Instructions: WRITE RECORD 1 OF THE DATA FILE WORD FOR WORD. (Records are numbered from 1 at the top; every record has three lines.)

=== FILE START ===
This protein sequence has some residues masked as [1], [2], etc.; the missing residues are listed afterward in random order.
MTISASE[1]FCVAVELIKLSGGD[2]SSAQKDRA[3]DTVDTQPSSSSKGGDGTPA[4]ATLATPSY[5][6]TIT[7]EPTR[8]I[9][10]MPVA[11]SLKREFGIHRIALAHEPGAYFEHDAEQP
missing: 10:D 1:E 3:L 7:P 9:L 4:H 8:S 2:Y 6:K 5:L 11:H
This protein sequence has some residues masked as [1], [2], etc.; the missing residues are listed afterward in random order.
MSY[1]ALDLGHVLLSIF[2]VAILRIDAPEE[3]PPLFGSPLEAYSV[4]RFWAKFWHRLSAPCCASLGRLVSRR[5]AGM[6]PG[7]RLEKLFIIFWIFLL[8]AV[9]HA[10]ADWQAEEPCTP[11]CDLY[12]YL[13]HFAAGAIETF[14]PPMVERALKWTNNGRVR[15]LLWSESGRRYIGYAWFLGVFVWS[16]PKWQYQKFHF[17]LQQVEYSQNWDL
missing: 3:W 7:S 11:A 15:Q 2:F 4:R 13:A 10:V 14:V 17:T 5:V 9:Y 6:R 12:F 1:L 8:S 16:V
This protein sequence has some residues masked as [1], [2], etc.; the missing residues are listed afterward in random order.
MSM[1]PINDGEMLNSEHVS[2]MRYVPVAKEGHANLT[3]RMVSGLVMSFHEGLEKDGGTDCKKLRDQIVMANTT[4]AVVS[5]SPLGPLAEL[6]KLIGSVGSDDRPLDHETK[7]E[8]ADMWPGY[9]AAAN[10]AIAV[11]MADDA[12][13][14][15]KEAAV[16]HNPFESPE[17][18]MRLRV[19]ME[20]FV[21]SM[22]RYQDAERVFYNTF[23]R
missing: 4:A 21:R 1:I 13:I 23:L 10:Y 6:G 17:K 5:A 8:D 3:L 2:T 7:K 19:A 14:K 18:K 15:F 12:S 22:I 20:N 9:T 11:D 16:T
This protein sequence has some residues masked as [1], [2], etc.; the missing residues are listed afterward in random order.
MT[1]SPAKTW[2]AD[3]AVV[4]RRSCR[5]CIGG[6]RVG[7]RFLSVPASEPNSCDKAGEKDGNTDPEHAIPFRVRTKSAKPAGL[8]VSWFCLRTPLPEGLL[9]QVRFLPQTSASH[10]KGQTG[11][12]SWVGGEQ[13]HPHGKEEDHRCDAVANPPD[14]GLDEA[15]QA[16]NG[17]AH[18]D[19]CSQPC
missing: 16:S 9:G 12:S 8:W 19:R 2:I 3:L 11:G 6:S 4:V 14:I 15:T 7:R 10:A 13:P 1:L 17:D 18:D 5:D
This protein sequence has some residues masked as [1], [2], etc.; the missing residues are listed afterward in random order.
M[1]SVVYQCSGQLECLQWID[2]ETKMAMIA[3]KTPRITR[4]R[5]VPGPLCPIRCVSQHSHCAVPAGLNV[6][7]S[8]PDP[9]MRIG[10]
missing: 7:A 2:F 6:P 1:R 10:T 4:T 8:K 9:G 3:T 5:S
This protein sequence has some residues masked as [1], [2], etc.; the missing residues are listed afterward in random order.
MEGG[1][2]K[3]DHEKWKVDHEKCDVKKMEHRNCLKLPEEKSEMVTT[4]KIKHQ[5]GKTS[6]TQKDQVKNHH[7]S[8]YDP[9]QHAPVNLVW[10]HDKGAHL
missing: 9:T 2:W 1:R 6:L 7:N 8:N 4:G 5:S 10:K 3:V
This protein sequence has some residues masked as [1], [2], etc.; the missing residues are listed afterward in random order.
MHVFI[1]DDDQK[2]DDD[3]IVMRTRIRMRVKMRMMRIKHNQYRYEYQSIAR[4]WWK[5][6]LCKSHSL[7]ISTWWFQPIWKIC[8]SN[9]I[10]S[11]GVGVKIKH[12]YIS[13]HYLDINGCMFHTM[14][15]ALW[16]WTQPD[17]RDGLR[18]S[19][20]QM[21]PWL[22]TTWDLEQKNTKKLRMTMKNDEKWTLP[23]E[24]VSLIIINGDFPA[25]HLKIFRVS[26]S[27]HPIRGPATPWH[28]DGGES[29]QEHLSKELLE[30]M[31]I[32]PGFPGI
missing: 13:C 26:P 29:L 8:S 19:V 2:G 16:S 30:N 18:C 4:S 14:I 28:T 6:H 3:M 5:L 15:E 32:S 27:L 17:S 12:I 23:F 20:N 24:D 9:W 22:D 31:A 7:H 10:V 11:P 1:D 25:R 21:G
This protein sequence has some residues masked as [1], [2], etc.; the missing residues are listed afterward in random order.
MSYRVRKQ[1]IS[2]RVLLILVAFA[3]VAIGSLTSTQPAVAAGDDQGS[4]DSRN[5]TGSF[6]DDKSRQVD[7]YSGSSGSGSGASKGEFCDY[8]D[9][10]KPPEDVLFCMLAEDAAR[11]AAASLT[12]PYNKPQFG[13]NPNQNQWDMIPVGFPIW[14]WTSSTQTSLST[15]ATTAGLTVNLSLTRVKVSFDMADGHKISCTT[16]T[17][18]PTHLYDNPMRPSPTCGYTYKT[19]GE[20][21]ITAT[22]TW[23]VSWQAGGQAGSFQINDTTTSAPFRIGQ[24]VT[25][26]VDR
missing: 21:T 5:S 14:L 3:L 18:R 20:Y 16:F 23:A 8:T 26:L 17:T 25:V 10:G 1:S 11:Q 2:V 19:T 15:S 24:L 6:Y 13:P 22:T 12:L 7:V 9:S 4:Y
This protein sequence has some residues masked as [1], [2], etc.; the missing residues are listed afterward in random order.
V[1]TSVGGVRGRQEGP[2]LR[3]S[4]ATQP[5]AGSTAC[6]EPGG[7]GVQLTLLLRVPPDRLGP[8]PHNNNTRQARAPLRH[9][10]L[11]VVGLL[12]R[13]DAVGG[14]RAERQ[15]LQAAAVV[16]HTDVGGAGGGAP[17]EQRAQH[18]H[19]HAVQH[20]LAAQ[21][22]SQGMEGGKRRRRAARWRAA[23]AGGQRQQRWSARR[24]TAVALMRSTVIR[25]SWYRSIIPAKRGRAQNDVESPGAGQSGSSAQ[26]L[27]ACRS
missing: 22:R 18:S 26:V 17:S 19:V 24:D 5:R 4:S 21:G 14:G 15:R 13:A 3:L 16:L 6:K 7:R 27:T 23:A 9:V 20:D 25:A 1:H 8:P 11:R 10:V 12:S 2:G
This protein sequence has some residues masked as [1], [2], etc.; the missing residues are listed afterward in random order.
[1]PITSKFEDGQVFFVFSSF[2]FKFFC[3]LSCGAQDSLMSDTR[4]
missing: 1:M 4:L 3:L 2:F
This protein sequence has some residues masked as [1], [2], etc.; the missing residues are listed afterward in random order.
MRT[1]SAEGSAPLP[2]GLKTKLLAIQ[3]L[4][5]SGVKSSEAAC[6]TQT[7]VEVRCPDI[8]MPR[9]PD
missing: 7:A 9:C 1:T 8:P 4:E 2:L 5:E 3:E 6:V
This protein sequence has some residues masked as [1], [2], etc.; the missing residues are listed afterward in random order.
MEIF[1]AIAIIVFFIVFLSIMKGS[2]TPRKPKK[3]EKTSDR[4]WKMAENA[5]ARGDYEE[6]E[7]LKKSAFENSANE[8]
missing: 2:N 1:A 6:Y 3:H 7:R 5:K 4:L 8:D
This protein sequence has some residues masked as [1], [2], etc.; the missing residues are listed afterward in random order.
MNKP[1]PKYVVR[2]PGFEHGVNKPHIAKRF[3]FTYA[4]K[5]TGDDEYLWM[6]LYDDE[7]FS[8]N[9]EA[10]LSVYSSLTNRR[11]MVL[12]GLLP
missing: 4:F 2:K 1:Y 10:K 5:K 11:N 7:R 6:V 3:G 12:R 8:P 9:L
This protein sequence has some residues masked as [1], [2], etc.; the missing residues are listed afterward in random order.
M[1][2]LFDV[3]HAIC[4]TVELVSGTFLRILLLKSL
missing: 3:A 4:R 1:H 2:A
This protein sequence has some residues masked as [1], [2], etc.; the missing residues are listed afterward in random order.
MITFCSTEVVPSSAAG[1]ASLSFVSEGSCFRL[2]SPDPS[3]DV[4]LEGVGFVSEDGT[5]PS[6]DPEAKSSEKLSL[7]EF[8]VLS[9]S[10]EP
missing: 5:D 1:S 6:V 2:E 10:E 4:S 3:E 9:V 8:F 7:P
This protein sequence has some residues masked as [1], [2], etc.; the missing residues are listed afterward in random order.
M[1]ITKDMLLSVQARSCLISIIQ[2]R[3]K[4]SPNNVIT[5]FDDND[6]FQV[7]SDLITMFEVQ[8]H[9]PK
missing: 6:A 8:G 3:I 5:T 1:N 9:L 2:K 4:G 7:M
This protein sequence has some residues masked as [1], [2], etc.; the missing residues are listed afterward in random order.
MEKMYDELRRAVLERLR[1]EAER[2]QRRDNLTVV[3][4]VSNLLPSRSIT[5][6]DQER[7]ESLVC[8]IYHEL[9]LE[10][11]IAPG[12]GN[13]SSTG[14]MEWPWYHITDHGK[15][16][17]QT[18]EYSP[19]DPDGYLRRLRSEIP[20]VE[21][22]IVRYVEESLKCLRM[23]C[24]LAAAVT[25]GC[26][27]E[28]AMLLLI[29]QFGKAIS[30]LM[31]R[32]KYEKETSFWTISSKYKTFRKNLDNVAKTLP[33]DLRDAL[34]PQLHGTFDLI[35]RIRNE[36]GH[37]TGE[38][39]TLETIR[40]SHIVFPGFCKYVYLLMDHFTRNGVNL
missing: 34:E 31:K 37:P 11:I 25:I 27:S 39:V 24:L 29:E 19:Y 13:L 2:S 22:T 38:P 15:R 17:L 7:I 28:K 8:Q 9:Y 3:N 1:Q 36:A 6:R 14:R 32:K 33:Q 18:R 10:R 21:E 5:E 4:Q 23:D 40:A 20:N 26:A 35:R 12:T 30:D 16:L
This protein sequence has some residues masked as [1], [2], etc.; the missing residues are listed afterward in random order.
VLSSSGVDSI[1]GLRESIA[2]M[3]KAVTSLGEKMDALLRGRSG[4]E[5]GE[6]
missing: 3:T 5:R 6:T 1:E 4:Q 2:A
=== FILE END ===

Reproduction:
This protein sequence has some residues masked as [1], [2], etc.; the missing residues are listed afterward in random order.
MTISASE[1]FCVAVELIKLSGGD[2]SSAQKDRA[3]DTVDTQPSSSSKGGDGTPA[4]ATLATPSY[5][6]TIT[7]EPTR[8]I[9][10]MPVA[11]SLKREFGIHRIALAHEPGAYFEHDAEQP
missing: 10:D 1:E 3:L 7:P 9:L 4:H 8:S 2:Y 6:K 5:L 11:H